While various embodiments have been described and/or illustrated herein in the context of fully functional computing systems, one or more of these example embodiments may be distributed as a program product in a variety of forms, regardless of the particular type of computer-readable media used to actually carry out the distribution. The embodiments disclosed herein may also be implemented using software modules that perform certain tasks. These software modules may include script, batch, or other executable files that may be stored on a computer-readable storage medium or in a computing system. In some embodiments, these software modules may configure a computing system to perform one or more of the example embodiments disclosed herein.
In addition, one or more of the modules described herein may transform data, physical devices, and/or representations of physical devices from one form to another. For example, one or more of the modules recited herein may receive network data indicating a target application auto-update procedure, transform the data by extracting information that reveals how to manually update the target application and/or modifying the data to disable the auto-update procedure, in accordance with method 300 described above, and/or output a result of the transformation to a network node, display, output device, and/or memory. Additionally or alternatively, one or more of the modules recited herein may transform a processor, volatile memory, non-volatile memory, and/or any other portion of a physical computing device from one form to another by executing on the computing device, storing data on the computing device, and/or otherwise interacting with the computing device.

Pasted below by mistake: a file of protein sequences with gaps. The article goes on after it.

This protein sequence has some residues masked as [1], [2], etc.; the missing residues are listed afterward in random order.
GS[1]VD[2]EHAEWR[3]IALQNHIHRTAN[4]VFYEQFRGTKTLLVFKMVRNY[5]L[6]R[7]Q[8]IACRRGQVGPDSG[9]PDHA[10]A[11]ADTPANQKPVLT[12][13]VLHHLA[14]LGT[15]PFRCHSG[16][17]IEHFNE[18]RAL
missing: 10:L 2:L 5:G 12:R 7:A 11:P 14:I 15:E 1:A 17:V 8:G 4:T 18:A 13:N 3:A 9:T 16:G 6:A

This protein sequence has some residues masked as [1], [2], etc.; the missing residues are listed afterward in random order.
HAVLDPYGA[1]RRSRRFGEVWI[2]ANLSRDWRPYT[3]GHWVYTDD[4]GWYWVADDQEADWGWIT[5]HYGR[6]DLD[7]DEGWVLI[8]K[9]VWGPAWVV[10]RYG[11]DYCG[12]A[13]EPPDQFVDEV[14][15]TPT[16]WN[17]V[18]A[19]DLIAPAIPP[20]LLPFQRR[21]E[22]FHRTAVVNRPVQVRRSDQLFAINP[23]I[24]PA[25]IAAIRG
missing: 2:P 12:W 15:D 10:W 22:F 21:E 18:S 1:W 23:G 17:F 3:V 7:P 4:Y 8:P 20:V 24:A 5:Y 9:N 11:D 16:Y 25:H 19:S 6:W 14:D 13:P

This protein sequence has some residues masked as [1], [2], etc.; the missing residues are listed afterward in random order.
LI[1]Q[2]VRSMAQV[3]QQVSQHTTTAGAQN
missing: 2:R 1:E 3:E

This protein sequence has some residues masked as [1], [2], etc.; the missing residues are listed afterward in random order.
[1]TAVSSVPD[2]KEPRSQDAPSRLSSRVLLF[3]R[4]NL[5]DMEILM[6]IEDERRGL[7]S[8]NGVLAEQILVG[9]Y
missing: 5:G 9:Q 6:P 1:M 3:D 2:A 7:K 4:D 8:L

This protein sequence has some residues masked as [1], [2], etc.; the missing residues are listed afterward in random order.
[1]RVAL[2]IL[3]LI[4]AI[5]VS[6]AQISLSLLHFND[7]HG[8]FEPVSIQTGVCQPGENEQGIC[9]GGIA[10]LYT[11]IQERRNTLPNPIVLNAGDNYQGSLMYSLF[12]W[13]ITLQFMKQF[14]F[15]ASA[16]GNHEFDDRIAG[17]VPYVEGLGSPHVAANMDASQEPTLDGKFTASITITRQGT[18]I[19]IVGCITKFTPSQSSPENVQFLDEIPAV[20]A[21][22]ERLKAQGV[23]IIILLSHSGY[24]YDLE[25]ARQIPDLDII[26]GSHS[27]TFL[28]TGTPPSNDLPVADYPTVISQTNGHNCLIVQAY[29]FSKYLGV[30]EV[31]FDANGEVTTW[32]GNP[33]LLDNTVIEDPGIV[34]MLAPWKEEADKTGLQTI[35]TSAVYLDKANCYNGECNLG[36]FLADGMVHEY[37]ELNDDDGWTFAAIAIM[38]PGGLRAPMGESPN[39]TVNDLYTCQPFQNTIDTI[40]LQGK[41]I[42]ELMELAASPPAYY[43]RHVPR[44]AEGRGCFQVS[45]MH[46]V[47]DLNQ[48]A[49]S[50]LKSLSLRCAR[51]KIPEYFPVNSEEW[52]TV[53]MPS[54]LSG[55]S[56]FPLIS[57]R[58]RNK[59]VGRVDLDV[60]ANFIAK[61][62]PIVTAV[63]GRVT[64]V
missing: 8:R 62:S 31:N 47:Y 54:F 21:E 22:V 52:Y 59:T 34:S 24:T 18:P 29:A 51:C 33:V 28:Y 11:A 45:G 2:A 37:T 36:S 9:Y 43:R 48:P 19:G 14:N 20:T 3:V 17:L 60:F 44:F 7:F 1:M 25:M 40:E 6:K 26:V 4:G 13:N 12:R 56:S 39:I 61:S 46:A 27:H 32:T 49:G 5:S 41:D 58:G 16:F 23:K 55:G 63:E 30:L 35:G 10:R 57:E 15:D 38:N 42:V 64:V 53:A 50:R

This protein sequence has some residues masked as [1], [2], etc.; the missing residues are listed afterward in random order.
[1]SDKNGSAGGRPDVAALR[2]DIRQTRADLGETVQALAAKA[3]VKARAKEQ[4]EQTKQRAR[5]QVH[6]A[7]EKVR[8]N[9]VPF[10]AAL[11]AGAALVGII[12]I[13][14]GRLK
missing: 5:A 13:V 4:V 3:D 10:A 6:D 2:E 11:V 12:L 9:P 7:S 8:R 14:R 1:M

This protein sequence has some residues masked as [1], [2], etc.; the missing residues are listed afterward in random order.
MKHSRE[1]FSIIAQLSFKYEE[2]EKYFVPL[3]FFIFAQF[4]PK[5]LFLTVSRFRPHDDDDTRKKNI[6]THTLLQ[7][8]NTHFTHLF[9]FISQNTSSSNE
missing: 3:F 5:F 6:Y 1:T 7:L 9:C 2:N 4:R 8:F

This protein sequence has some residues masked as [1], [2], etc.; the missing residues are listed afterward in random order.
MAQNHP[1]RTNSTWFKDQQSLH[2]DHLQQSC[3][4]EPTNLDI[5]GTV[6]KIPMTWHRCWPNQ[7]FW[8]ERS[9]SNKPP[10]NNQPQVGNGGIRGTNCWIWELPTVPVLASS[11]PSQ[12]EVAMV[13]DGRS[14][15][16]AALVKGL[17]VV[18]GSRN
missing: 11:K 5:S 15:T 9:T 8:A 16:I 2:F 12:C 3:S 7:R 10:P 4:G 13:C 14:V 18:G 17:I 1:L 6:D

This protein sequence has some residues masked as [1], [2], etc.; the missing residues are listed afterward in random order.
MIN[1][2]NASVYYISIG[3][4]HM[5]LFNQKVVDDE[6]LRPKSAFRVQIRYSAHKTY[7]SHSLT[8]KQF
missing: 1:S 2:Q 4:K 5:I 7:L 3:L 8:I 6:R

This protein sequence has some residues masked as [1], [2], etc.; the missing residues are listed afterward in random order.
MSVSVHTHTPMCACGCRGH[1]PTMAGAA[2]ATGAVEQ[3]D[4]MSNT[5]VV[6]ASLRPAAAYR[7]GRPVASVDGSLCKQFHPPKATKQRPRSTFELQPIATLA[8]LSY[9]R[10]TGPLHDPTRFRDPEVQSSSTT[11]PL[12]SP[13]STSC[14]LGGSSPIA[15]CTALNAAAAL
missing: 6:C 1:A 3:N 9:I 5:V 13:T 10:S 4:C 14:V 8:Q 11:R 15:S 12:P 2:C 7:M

The preceding description has been provided to enable others skilled in the art to best utilize various aspects of the example embodiments disclosed herein. This example description is not intended to be exhaustive or to be limited to any precise form disclosed. Many modifications and variations are possible without departing from the spirit and scope of the instant disclosure. The embodiments disclosed herein should be considered in all respects illustrative and not restrictive. Reference should be made to the appended claims and their equivalents in determining the scope of the instant disclosure.
Unless otherwise noted, the terms “connected to” and “coupled to” (and their derivatives), as used in the specification and claims, are to be construed as permitting both direct and indirect (i.e., via other elements or components) connection. In addition, the terms “a” or “an,” as used in the specification and claims, are to be construed as meaning “at least one of.” Finally, for ease of use, the terms “including” and “having” (and their derivatives), as used in the specification and claims, are interchangeable with and have the same meaning as the word “comprising.”

Claims (20)

What is claimed is:
1. A computer-implemented method for managing application updates, at least a portion of the method being performed by a computing device comprising at least one processor, the method comprising:
recording network activity of a target application;
recording an identifying attribute of the target application that is associated with a current version of the target application;